Get A Flat!

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It seems hard to get a nice flat HSF base nowadays. I wanted to show you the difference between a flat and an untouched HSF.

The first time I did this I dropped 6C off my CPU temp but didn’t document it very well. This time around, I kept careful notes to demonstrate the general concept and benefits of doing this, not to try and get the lowest values I could.

The test bed:

Abit KT7A mobo
T-Bird 1.1ghz 200FSB w/retail HSF (I used thermal grease, not the pad)
128MB PC133

Western Digital 20gb ATA 100 HD
ATX full tower 300 watt
32mb TNT2
D-link NIC

This is a stock computer with no mods or additional fans.

I got my temperature readings by running protein folding for 10 minutes, taking the load temp, then cooling for 5 minutes and taking an idle temp.

Here are the temperature reading I got before flattening:

10 Minutes Loaded: 60C
5 Minutes Idle: 33C
System: 35C

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Here’s a couple of shots of the HSF as it came out of the box:

Fan

Nothing special here.

The base did have quite a rough surface, which seems apparently intentional in comparison to the (somewhat) machined aluminum that can be seen along the left side and bottom. (below)

HSFBefore

Even though I handle the network at my place of employment, I seem to find myself in the machine shop a lot. I like watching whatever projects are going on and machining has always interested me. So here we have our HSF mounted in the mill, getting ready to fly cut.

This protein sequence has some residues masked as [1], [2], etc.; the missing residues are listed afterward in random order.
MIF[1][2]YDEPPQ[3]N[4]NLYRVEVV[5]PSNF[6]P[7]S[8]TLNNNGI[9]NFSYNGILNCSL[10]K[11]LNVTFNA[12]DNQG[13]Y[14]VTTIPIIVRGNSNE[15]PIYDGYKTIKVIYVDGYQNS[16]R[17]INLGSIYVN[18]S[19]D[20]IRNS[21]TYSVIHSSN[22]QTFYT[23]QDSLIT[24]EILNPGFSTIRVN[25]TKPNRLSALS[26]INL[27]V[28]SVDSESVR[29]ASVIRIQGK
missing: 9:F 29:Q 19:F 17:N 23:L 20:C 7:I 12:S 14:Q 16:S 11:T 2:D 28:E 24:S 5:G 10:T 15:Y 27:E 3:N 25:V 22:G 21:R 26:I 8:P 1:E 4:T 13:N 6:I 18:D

Flyset

On the last HSF I cut, we started in .001″ increments and I had a perfectly flat base by .005″

This one was a lot worse off, though, so we went in .003″ increments. Below is how it looked after the first run.

CutOne

Pretty scary isn’t it? Here you have a HSF to mount to a core no bigger than your fingernail and this is the kind of surface they are giving you to do it with.

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We dropped it down another couple thousandths and ran it back the other way (below).

CutTwo

You can see we didn’t even let it go all the way across this time. It was so far off, I just backed it off and dropped it another .003″.

The dark spots in the freshly cut areas are wet from cutting fluid (if that’s hard to tell by the pictures)

I’m not going to bother you with pictures of every single cut that was done. Overall, this poorly shaped beast required .011″ to make true!

Below are two shots of the finished piece. It was still wet and had particles on it, but it sure looks nice doesn’t it?

Flyset

Flyset

Quite a difference from the first picture at the top. These pictures don’t do it justice.

I washed it off and blew it out real well to make sure I had no cutting residue or metal flakes on it.

The Test

Ok, it looks nice, but looks aren’t everything! What did it do?

I remounted it back into the machine with thermal grease (I didn’t have anything better) and re-did my tests exactly as before.

Here are the new numbers vs. the old ones.

10 Minutes Loaded: 58C vs. 60C
5 Minutes Idle: 30C vs. 33C
System: 34C vs. 35C

Unfortunately, it’s hard to say what gains one will get from this modification. I had a 6c difference on the last one I did. The next one I do might have a minimal difference, who knows?

Since all HSF aren’t created equal, you can’t really put an exact number on it. I think you can agree though, tis better to do, than not to do!

I’d like to thank Randy Moya. He’s the guy that runs the machine shop and for giving me some of his time to do these tasks. I had fun doing this little article. Hope you enjoyed it!

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